It is estimated that there are more than two and a half million applications available for Android devices via the Google Play Store. It is also estimated that a lower but still considerable number of nearly two million apps are available on the App Store for Apple devices. Apps now form an increasingly important part of our daily lives.
These days, we install, use and interact with mobile apps as naturally as eating, sleeping or breathing, and it’s hard to find a part of our daily lives that there isn’t an app for. Whilst financial apps are hardly new on the market, their use has grown exponentially since the beginning of the pandemic and the resulting confinement measures.
With people staying at home, working from home and adopting social distancing measures, a large percentage of the population has been pulled out of their comfort zone, where the majority of users limited their banking operations to the cash machine or branch offices as they tried to keep their household budgets in order.
The COVID-19 pandemic has turned this completely on its head and changed priorities. Where digital and mobile banking was once seen as convenient for banks, today it has become increasingly convenient for the customer, who can not only manage transactions more easily and efficiently but also choose from a whole range of neobanks and affiliated companies for better control of their finances.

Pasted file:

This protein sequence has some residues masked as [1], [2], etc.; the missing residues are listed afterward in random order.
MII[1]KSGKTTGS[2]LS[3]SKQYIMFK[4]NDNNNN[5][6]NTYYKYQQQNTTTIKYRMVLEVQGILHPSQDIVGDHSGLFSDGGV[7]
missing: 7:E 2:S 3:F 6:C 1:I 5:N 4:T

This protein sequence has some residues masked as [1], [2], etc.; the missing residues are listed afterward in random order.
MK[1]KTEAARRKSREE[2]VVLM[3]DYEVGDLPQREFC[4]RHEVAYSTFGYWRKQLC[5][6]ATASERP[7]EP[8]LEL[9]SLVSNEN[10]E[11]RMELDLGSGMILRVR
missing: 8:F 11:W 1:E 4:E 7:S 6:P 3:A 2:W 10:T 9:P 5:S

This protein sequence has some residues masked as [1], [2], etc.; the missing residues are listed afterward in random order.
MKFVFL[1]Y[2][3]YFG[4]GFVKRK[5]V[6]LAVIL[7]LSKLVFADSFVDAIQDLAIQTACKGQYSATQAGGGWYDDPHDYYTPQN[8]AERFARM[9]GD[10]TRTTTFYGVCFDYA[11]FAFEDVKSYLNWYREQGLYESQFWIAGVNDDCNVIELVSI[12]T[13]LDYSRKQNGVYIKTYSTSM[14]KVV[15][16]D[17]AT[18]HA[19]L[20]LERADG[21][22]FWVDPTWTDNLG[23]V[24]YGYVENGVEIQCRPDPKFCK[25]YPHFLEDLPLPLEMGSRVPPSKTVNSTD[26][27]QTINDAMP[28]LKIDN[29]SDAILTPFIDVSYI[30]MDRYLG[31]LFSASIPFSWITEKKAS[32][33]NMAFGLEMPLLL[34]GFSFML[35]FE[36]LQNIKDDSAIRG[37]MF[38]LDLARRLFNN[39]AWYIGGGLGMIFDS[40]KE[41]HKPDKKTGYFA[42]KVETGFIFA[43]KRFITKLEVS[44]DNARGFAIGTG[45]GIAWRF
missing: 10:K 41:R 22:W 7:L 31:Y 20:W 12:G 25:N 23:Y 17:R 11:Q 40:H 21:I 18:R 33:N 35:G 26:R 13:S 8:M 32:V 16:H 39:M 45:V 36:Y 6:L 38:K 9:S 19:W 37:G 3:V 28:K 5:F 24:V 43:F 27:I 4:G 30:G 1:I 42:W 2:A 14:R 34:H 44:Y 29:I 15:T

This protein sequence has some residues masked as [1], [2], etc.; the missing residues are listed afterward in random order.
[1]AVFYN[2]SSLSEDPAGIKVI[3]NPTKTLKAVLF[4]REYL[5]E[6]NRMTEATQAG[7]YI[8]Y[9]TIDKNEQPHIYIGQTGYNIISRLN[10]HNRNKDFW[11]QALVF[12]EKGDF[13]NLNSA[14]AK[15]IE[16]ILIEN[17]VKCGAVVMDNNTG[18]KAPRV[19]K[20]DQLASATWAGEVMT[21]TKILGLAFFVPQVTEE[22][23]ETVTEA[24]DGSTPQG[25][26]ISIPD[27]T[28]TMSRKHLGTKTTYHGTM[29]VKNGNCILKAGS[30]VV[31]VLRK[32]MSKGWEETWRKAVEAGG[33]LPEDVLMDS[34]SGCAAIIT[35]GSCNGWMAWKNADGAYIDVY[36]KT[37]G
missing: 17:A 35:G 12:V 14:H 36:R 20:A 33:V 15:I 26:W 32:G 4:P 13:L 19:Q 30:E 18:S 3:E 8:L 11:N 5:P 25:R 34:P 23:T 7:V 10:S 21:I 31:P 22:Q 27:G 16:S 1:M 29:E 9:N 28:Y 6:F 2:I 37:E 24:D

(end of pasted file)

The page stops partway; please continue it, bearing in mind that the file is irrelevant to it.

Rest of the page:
The apps were already there; they just needed a stimulus to take off. And despite all the negative consequences, a stimulus was there. Today, we present a new infographic to show the extent to which consumers are opting for these new ways of banking, with data taken from a recent customer survey in the United Kingdom which has valid conclusions for other markets.
Apps are now taking control of savings and the management of personal assets.
On the 16th and 17th of November, Madrid hosted the 14th National Credit Congress, organised by CMS Group and attended by more than 1,000 people to discuss the latest challenges and innovations in the industry.